A creditors’ voluntary liquidation is commenced after the company’s members pass a resolution that the company be wound up and a liquidator be appointed.

A creditors’ voluntary liquidation may also begin as a result of creditors of a company in voluntary administration resolving that the company be wound up.

A company that has a winding up application commenced against it cannot resolve to be wound up whilst the application remains on foot.

What impact does a creditors’ voluntary liquidation have on secured creditors?

A creditors’ voluntary liquidation does not usually affect a secured creditor’s right to enforce its security. Often, a secured creditor will allow a liquidator to sell charged assets during the course of the liquidation provided the rights of the secured creditor are maintained.

What impact does a creditors’ voluntary liquidation have on employees?

Employee entitlements (including wages, superannuation, leave and termination pays, etc.) are afforded as a priority under the Corporations Act ahead of ordinary unsecured creditor claims in the event of a distribution in a liquidation.

The federal government has a scheme to protect employee entitlements in the event of a company being placed into liquidation – the Fair Entitlements Guarantee Scheme (FEGS) or previously known as the General Employee Entitlements and Redundancy Scheme (GEERS). This scheme provides a fund to satisfy outstanding wages, leave entitlements and termination pays, but it does not cover unpaid superannuation. Please refer to the FEGS website at https://www.employment.gov.au/fair-entitlements-guarantee-feg for further information. (Relevant news articles)

What impact does a creditors’ voluntary liquidation have on unsecured creditors?

The appointment of a liquidator suspends an unsecured creditor’s rights to pursue a company further for unpaid debts. An unsecured creditor is able to lodge a claim in the liquidation for the amount of its debt and will rank equally with all other unsecured creditors for any distribution.

An unsecured creditor that holds a personal guarantee in respect of company debts can proceed to enforce its rights against the guarantor under the guarantee once the liquidation commences.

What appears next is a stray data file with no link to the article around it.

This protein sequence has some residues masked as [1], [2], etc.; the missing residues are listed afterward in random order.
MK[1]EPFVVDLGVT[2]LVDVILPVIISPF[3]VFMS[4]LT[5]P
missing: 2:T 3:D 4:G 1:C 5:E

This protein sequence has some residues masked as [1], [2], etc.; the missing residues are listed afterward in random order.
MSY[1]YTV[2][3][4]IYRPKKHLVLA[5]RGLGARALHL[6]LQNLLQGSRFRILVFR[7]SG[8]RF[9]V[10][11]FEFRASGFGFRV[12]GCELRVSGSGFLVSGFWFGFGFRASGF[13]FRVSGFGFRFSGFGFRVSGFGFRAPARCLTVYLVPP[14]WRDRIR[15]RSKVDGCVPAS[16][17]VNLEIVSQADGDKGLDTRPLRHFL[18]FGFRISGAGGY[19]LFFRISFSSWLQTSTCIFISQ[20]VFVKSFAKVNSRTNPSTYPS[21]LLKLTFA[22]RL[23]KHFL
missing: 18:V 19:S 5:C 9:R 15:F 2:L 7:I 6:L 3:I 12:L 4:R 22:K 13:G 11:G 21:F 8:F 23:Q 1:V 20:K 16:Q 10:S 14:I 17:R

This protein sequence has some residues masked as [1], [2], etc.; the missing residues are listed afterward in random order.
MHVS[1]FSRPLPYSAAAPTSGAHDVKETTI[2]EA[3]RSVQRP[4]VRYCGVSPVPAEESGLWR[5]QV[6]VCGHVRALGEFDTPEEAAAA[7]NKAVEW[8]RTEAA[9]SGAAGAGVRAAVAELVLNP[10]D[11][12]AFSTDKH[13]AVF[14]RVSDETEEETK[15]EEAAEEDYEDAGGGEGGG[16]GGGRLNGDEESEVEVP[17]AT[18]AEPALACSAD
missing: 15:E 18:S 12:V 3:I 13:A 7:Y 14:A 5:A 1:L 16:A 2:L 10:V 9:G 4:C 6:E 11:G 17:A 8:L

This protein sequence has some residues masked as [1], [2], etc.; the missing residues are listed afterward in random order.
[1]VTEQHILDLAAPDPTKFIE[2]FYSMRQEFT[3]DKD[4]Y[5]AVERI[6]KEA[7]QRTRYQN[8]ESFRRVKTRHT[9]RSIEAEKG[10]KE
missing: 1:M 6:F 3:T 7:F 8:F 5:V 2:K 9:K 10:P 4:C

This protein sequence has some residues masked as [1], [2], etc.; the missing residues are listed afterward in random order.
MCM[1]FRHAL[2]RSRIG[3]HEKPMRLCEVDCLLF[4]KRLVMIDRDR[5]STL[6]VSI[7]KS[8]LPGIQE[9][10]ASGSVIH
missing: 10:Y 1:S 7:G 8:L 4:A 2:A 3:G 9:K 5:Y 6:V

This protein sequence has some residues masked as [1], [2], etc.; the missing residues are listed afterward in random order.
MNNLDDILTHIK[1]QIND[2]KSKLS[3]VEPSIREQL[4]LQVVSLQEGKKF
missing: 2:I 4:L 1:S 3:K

What impact does a creditors’ voluntary liquidation have on shareholders?

Shareholdings generally have no value once a creditors’ voluntary liquidation is commenced as the company is insolvent and has insufficient assets to satisfy its liabilities. Accordingly, shareholders will most likely not receive a distribution in a creditors’ voluntary liquidation.

What impact does a creditors’ voluntary liquidation have on directors?

The powers of a director are suspended on the appointment of a liquidator and only the liquidator is able to bind the company in any transaction. A director is required to assist the liquidator in undertaking the winding up and has an obligation to comply with any requests made by the liquidators.

Directors often provide personal guarantees to creditors for debts incurred by the company and as such, may become liable for some company debts once the liquidation commences.

What are the roles and powers of the liquidator in a creditors’ voluntary liquidation?

Once the liquidation has commenced, the liquidator takes control of the company’s assets and affairs and is the only one with the power to bind the company. In general, the liquidator will:

  • Identify, secure and realise the company’s assets
  • Investigate the failure of the company
  • Identify any voidable transactions
  • Report to creditors and hold meetings
  • Report to the Australian Securities and Investments Commission (ASIC) on any offences committed by company officers